Ram Gopal Varma – His Glorious Stint With Indian Horror

Remember that Indian cinema in the 90s and 2000s was blessed by RGV, who created phenomenal horror movies
Ram Gopal Varma – His Glorious Stint With Indian Horror

Mad man – this is perhaps how the present Indian generation perceives Ram Gopal Varma.

But ask us 90s kids and we will tell you what a man he was. While people applaud him for his path-breaking cinema like Satya or Rangeela, the man has created a legacy when it came to the horror genre.

Indian cinema in the early and late 80s was mostly dominated by crime dramas; mass fights, erotic rain dances, and heroism were the winning factors to successful cinema. Heroes larger than life, flying cars and goons, and heroines that were just used as props for dance numbers were all that Bollywood offered its audience. When it came to the horror genre, Bollywood has only delivered stomach-churning cinema, in the form of Dak Bangla, Takhana or Hotel. While several actors and directors tried to deliver a good horror cinema like Purani Haveli or Veerana, they just didn't leave a lasting impression. Moreover, all these movies look more like soft porn and less like horror cinema. Yes, they had their thrills, but what good is a horror movie if just doesn't scare you?

It is the early 90s that changed the scene of Indian horror cinema. An outsider named Ram Gopal Varma created a sensation in 1992 with his mind-blowing horror movie Raatri/Raat. He did break through the monotonous scary monsters, bad VFX and extreme mud make-up that the Ramsays instilled in the Indian audience in the 80s. Raat had no scary monsters in the name of horror. It did not indulge in bad prosthetics to scare people. It had actors pulling off stellar performances and a serene yet dramatic background score, making this 1992 movie a blockbuster hit. Varma really proved to the Indian audience that a woman dressed in a red saree sitting in a cellar of a house, with coloured eyes can give sleepless nights to us, the audience.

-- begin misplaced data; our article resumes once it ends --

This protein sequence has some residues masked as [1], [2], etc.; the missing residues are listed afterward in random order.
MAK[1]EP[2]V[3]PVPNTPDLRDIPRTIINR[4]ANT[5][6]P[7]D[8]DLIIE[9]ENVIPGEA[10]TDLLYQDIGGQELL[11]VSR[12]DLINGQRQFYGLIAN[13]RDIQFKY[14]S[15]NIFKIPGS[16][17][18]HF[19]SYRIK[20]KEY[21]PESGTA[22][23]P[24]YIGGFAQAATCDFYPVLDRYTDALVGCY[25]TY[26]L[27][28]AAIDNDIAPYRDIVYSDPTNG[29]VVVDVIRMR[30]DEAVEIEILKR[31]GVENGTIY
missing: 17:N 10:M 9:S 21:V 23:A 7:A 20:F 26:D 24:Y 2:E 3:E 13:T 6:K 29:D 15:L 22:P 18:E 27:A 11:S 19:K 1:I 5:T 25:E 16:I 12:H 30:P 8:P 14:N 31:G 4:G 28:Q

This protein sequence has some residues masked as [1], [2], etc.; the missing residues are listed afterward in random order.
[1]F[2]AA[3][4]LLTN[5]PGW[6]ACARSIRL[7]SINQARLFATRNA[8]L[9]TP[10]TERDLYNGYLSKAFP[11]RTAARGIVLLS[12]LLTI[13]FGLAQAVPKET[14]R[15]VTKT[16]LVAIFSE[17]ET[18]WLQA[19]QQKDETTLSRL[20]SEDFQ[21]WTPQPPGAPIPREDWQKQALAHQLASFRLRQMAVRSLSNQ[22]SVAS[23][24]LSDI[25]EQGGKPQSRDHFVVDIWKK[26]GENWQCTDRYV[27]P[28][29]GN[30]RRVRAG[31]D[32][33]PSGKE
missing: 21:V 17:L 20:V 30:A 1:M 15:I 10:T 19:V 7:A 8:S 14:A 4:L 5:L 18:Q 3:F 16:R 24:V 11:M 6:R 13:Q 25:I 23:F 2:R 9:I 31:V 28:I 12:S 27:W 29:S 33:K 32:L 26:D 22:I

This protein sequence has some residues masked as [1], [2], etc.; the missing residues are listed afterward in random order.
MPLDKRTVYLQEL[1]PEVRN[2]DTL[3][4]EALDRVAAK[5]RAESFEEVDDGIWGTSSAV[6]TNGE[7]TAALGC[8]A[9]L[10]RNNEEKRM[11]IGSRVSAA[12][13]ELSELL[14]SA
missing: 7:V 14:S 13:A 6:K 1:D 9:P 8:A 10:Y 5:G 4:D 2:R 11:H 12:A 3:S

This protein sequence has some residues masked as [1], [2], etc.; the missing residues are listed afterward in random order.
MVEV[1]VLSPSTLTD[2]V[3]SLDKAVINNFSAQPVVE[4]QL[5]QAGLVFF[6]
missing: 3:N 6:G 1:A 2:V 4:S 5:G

In the early 2000s, Indian cinema was dominated by love stories and patriotism-based cinema. This was when RGV came back with another classic, Bhoot. Remember when Urmila literally sent chills down our spines? Bhoot was so strong that it is still considered as one of the best that came out in the Indian horror. His no-nonsense approach to horror cinema creates an atmosphere that transports you to the protagonist's house.

His stint with horror cinema didn't stop here. He wrote, directed and produced movies like Deyyam, Darna Mana Hai and Vaastu Shastra. These movies were sensations when they came out. His horror movies were like a breath of fresh air in the plethora of rubbish movies which came out in the name of horror. He was perhaps the only filmmaker who used houses, dolls and trees as props to scare his audience. To the common audience, his cinema looked almost structured and his horror rhythmic.

His downfall as a filmmaker led to the ruination of Indian horror too. Yes, of late, several directors did deliver the right cinema in this genre. Be it Chandramukhi or Tumbbad, these movies did hit the pulse of the audience. But it was Ram Gopal Varma who acquired a legendary status in this genre. It is this man whom we credit for our insomniac nights. Nail-biting moments, anthology story-telling at its finest, story parallels which made sense and flashbacks that made us pour our hearts out to the fictional characters were all the trademarks of Varma's distinguished cinema.

If you turn to English horror flicks like The Conjuring or The Exorcist for some thrills and spooks, remember that Indian cinema in the 90s and 2000s was blessed by RGV, who created phenomenal horror movies.

Can we have our vintage Ramu back, please?

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